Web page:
Social Awkwardness revisited

I’m attempting to overcome social awkwardness but it’s something that I’m still dealing with. I’ve renamed it “social anxiety.” I mentioned it to my diagnosis to my doctor — OK, I admit — hoping for medication. You know what he prescribed?

CBT. (sigh) I was hoping for dulled emotions.

When I took Lexapro, my emotions were so dulled that I didn’t care much about anything. It was frustrating but within my fogginess, it was freeing to not worry about what people thought of me. Unfortunately, Lamictal doesn’t have that effect on me. So while my mixed-mood, manic, and depressive episodes are under control, my anxieties about social situations persist. I’m still paralyzed by what occurred at my last job.

I struggle with a variety of things:

  1. If others are speaking in hushed voices, I worry that they’re talking about me.
  2. When I don’t get invited to events, I think they’re purposely excluding me.
  3. If I respond to mass emails at work, I wonder whether they start shooting emails to each other behind my back, talking about how much of a loser I am.
  4. In the midst of a conversation, I wonder if my thoughts are coherent and if they understood what I was trying to say in the midst of my stutter. (I only have mild stuttering around people I don’t know or am not comfortable with. Selective stutterism?)
  5. If I’m in a conversation with acquaintances and mention something that I have heard or know of, I worry that they think I’m a “know-it-all.”
  6. Because I often walk with my head down and a serious look on my face, people probably think I’m weird.
  7. Because I have occasional bursts of talkativeness but seem mostly quiet, my coworkers probably think I’m odd. (I’m only gregarious with people I know or am comfortable with.)
  8. If I say something, I immediately wonder if it was a stupid thing to say.
  9. I’m not that interesting so there’s no point in talking to other people. (How egocentric.)
  10. There’s no sense in inviting people to lunch  because that would give me the potential to humiliate myself and get them to dislike me. (Once again, narcissistic.)

I’m likely no different than the majority of people. The difference between those who struggle with social awkwardness and other people is how these situations are handled.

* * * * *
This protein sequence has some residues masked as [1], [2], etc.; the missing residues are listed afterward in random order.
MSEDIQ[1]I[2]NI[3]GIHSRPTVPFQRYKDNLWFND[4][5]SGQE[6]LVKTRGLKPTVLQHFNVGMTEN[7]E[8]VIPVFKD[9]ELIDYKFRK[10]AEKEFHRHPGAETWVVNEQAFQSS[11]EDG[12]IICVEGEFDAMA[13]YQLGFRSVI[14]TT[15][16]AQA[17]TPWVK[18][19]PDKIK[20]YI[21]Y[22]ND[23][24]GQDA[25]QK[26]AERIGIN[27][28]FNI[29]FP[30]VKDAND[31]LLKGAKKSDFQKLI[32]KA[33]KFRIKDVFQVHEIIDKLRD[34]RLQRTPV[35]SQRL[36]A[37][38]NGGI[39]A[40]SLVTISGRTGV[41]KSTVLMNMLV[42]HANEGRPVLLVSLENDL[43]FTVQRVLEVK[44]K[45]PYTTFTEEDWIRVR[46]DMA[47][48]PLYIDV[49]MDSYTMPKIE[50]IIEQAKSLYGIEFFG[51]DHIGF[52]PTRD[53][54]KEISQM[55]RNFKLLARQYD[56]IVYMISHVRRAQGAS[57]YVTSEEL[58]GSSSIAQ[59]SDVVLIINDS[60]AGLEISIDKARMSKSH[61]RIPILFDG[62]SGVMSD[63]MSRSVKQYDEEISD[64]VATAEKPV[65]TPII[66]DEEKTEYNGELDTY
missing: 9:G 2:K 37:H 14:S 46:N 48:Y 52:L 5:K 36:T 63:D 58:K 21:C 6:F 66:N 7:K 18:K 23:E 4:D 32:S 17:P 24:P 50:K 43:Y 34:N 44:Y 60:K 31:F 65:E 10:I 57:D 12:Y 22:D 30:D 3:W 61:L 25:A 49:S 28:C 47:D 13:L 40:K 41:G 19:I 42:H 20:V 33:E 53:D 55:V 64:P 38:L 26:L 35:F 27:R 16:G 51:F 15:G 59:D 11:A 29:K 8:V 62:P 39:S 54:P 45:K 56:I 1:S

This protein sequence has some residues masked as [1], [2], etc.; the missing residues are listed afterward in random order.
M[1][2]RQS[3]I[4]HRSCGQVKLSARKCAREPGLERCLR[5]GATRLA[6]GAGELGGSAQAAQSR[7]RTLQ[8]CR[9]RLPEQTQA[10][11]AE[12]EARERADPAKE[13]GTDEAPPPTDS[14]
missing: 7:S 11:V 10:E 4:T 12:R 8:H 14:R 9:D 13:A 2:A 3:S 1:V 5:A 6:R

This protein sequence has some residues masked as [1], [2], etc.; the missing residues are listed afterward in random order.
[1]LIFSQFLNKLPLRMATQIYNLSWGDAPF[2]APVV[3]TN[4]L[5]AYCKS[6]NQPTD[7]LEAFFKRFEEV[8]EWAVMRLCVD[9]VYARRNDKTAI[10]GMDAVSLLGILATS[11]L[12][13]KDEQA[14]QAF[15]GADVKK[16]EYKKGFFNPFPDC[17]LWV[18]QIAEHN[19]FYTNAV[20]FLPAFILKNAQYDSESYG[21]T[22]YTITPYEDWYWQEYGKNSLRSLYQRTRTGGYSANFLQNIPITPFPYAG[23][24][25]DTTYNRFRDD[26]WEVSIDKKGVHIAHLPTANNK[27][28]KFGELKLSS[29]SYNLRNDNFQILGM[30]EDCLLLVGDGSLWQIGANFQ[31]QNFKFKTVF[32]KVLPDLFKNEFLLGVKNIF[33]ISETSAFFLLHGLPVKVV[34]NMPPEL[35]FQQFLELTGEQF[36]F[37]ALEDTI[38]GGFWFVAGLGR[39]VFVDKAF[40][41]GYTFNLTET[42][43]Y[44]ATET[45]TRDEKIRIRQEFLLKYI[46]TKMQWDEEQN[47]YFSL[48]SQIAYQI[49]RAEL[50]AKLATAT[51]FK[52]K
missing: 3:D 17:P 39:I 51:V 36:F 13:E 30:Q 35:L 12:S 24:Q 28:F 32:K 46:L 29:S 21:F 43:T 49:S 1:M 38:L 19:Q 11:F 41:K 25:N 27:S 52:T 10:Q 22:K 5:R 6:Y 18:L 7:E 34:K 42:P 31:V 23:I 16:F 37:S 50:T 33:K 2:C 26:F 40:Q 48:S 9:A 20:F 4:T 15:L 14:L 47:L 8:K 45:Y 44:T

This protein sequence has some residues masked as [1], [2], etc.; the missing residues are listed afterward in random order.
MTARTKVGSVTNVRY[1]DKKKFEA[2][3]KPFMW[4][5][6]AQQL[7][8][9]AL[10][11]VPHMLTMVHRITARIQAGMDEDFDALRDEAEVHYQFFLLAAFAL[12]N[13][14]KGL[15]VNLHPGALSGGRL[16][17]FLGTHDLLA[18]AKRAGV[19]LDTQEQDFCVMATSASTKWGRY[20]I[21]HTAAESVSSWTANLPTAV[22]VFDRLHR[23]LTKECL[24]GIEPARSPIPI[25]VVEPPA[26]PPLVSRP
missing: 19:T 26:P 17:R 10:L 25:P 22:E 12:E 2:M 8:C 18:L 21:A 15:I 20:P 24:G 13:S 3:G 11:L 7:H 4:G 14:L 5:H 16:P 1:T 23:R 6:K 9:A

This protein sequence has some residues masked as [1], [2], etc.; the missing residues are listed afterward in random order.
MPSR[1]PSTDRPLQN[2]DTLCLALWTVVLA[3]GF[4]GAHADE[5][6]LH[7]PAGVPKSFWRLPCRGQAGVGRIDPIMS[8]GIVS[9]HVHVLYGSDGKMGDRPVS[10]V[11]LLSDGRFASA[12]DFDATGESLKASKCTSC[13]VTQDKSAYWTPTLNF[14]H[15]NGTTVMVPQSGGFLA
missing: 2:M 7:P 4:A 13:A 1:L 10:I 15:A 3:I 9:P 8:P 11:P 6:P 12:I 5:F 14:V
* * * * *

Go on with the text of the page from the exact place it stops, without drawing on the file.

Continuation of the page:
I came across a post from The Simple Dollar on Seven Ways to Overcome Social Awkwardness. Fear holds me back from actually employing these things (something else I need to work on), but let me know if any of those principles actually work for you.

6 thoughts on “Social Awkwardness revisited

  1. hi Marissa,
    yeah i have a lot of those problems too…though they vary based on circumstance, environment and situation…
    I just live with it..and it never mattered how medicated I was…I’ve always dealt with these insecurities…
    and that is how I consider them…insecurity…lack of confidence..that’s all.

  2. I just read through your list and was nodding my head at just about every one-so you are definitely not alone with feeling these ways. I did kind of enjoy the list of how to overcome s.a. Sounds fairly reasonable and I might actually try them out.

  3. I can so relate to how you feel. I had overcome it for a while and then I had a new round of memories that pretty much floored me and all my anxiety came back. My doc gave me ativan which really doesn’t help all that much and it is just one more drug I would have to withdraw from so I am hesitant to take it. I mainly just stay a recluse in my house (which I love). I really think that maybe I just don’t do well with a lot of friends anyway because I tend to get so overwhelmed and feel like I am letting them down. GGGGRRRRR!!!
    Now I’m annoyed at myself because I can’t just shake it off and be “normal”!

  4. You are no more akward than all the rest of us poor humans trying to make it through each day 🙂 I think everyone feels really akward on certain days. I know I do.
    Thanks for your help with moving the other night – and thanks for brining the waters over too.

  5. SilverNeurotic ~ I’m slowly breaking out of my shell but it’s tough. We can try it together! lol
    Tamara – When I suffer from extreme (and I mean EXTREME) panic attacks, Ativan doesn’t do a THING for me. I threw it away. I didn’t want to become dependent on it. I like being a recluse too. Sometimes I like getting out of the house but I prefer to be in my apartment alone or with my husband. I also struggle with disappointing people all around me. I think that also contributes to my suicidal thoughts. Caring too much about what other people think of me.
    K – Yeah, I guess. But I think some people freak out about it more than the average person. Especially those who forget who their worth comes from. 🙂
    No problem. It’s not over! Enjoy camp this week.

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